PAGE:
As the U.S. monitors the continued Russian buildup of troops on Ukraine’s border and President Joe Biden warns an invasion is “distinctly possible,” there is one potential impact that could be felt most clearly here at home: Higher gas prices.
Prices at the pump are ultimately dependent on the global oil market, and Russia is the third largest oil producer in the world. While Russia mostly exports its oil to Europe, any disruption to the market and the world’s oil supply would be felt across the globe, experts say.
“The average American is going to feel it in the wallet right away,” Ed Hirs, an energy fellow at the University of Houston, said of a potential invasion.
“For a one percent decrease in supply, we can see the price of oil go up 20 to 25 percent,” Hirs added, citing his previous research.
Oil supply could be impacted in two ways if fighting breaks out: The U.S. could impose sanctions on Russian energy exports, and any conflict within Ukraine would also disrupt the flow of oil.
“The role that Ukraine plays is primarily as a transit state through which Russian energy products can move,” said Gregory Brew, a Kissinger Fellow at Yale University who specializes in security studies and global affairs.
And possible sanctions on Russian oil, Brew said, could have an “immensely destabilizing effect in the short term” that could produce shortages in Europe and be felt in the U.S. as well.
Crude oil prices have already been steadily increasing in the last few months, partly due to pandemic demand that’s kept prices high but more recently because of concerns about a potential Russia-Ukraine conflict.
Brent Crude Oil surpassed $95 per barrel on Wednesday, inching the price closer to the $100 mark.
President Biden on Tuesday gave Americans a stark warning about energy costs.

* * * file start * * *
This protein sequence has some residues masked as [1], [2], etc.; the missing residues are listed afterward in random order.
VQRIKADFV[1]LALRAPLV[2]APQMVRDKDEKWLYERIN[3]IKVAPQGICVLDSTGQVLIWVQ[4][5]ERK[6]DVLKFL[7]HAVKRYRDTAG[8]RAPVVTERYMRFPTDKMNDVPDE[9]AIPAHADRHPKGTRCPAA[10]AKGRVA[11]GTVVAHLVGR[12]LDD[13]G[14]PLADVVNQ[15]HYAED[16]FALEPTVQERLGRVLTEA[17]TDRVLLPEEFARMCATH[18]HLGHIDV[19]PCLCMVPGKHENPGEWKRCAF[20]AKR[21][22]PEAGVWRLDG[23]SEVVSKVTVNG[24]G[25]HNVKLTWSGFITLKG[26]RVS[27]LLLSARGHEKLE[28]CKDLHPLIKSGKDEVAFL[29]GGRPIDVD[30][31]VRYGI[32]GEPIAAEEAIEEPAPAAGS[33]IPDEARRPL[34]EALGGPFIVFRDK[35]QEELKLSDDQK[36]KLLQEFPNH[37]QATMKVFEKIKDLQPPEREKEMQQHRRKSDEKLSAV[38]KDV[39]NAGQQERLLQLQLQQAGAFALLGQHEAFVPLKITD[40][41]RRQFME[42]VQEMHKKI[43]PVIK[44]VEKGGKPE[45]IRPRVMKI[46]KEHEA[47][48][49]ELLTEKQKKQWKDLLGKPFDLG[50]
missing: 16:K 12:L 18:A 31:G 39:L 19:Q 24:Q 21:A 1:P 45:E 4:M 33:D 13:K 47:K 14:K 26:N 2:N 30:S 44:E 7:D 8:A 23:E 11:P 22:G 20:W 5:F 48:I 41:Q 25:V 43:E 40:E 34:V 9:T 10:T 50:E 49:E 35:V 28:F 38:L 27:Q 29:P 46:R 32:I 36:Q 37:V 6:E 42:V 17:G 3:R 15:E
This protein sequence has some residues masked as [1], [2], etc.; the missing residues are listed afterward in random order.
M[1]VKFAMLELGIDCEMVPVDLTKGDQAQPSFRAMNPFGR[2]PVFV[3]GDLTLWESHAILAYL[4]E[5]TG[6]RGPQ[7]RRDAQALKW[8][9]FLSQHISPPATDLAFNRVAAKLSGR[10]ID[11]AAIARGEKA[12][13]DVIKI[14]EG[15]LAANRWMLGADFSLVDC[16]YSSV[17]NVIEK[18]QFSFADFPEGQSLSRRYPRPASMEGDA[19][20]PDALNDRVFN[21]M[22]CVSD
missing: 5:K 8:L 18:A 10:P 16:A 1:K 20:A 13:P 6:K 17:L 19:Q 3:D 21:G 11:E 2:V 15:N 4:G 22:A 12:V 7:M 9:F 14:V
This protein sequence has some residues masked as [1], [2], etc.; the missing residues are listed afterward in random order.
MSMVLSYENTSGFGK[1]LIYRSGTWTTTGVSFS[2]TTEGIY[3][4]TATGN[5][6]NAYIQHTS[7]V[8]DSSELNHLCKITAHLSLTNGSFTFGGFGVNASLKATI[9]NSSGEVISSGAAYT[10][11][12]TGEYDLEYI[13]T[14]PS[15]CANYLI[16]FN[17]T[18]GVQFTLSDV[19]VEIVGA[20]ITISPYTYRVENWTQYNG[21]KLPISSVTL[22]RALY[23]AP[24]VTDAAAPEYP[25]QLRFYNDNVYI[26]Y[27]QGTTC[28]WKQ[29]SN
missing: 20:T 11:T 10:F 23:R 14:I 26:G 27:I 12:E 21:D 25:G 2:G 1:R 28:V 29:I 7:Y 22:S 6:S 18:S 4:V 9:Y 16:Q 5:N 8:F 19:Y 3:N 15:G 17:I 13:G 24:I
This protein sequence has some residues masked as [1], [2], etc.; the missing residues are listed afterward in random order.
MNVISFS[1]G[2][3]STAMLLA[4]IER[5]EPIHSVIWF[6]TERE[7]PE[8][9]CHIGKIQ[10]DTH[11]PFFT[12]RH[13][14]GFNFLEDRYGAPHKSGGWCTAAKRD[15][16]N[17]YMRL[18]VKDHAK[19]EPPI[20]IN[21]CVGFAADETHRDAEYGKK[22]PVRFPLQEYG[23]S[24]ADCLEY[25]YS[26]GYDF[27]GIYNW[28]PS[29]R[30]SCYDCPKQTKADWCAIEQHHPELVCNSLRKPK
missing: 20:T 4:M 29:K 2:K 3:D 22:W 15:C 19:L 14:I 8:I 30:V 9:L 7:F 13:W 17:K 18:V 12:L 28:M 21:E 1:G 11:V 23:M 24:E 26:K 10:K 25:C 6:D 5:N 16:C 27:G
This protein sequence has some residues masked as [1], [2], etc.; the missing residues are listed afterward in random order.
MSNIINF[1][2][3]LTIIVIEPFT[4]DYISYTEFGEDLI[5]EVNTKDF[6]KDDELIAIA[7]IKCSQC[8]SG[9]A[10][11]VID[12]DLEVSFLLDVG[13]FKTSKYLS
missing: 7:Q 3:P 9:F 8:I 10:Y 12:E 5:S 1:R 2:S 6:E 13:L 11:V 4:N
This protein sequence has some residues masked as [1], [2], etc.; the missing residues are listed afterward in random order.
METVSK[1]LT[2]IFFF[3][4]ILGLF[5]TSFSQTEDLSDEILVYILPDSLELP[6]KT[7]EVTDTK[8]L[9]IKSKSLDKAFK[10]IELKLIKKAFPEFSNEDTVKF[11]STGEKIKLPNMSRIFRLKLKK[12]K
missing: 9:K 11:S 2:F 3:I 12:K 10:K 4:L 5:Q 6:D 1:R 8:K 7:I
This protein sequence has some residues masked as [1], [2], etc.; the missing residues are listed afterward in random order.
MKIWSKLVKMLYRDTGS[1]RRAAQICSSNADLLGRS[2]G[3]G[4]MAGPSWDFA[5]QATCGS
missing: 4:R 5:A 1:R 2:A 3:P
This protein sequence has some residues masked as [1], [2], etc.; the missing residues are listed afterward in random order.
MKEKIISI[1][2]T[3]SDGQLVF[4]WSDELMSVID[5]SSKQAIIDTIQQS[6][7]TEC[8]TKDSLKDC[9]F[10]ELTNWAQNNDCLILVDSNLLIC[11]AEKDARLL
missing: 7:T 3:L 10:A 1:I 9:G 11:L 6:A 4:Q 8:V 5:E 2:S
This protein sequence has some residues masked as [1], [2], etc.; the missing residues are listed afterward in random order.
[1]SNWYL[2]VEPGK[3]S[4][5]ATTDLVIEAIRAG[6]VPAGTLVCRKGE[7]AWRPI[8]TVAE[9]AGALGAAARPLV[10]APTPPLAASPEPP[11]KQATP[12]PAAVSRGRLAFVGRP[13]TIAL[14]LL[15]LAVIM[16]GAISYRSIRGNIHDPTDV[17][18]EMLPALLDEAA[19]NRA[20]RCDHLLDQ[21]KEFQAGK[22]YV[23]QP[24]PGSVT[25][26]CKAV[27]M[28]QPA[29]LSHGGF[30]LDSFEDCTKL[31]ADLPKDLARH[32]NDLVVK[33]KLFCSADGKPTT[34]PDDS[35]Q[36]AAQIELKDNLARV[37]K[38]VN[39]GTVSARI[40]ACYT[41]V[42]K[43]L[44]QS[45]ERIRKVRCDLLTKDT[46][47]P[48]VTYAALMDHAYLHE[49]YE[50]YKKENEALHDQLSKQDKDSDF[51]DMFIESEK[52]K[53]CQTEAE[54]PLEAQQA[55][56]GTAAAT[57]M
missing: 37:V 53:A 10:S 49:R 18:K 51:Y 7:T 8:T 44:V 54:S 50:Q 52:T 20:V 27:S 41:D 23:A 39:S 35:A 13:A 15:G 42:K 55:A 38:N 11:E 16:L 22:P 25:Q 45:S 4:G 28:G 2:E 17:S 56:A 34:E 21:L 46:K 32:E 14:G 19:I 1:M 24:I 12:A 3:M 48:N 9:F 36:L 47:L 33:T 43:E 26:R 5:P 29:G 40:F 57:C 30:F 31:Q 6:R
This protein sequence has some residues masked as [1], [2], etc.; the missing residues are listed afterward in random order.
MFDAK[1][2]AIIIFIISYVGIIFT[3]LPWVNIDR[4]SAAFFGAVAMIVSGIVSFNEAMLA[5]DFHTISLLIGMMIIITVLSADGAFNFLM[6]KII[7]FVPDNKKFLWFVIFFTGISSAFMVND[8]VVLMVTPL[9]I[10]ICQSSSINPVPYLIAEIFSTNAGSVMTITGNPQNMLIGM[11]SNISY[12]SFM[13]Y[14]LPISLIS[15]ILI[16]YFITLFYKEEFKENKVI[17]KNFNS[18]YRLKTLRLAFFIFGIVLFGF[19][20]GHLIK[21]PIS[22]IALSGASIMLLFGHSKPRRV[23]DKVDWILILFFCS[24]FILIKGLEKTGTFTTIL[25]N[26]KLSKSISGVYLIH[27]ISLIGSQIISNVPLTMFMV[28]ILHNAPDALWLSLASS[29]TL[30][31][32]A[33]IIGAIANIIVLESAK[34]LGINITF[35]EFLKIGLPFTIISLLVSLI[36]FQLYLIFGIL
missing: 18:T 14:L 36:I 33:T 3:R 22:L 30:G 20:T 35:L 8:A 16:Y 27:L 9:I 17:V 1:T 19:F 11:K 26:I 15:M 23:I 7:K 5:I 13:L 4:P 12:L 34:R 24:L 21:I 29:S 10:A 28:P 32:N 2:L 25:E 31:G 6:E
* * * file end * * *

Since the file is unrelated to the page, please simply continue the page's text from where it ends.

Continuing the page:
“There could be impact on our energy prices, so we are taking active steps to alleviate the pressure on our own energy markets and offset rising prices,” he said. “We’re prepared to deploy all the tools and authority at our disposal to provide relief at the gas pump.”
But it’s unclear how much power the president or his administration has to alleviate rising prices, experts told Spectrum News.
For one, Biden previously tapped into the U.S. Strategic Petroleum Reserve to begin the release of 50 million barrels of oil in late 2021, and he could do that again.
“In many ways, that's the only tool that he has as far as alleviating impacts in supply,” Brew said. “As far as changing the price, that's something that the president doesn't really have a whole lot of control over.”
White House press secretary Jen Psaki on Wednesday also said that the administration had also been “in touch with allies and partners” to coordinate on the potential impact of a Russian invasion, “both for natural gas and oil prices on the market.”
Both Brew and Hirs said that is a tricky strategy and could potentially take too long.
“In the short term, there would be an immediate impact on prices,” Brew said.
Democrats in Congress have also proposed a suspension of the federal gas tax for the rest of the year to bring down costs, but the legislation faces a rocky path ahead.
As of Wednesday, it was unclear whether Russian President Vladimir Putin has decided to invade Ukraine, and U.S. officials have said they’re still firmly committed to a diplomatic option. Tens of thousands of Russian troops remain stationed near Ukraine’s border.
Ultimately, Hirs said, the U.S. is vulnerable on gas prices because it’s part of a global market that includes the influential Organization of the Petroleum Exporting Countries (OPEC).
“The United States has never been energy independent, as far as oil goes,” Hirs said, adding later: “Trickling out 50 million barrels because OPEC won't lower the price is really just a fool's errand. If OPEC wants the price high, they can keep it high.”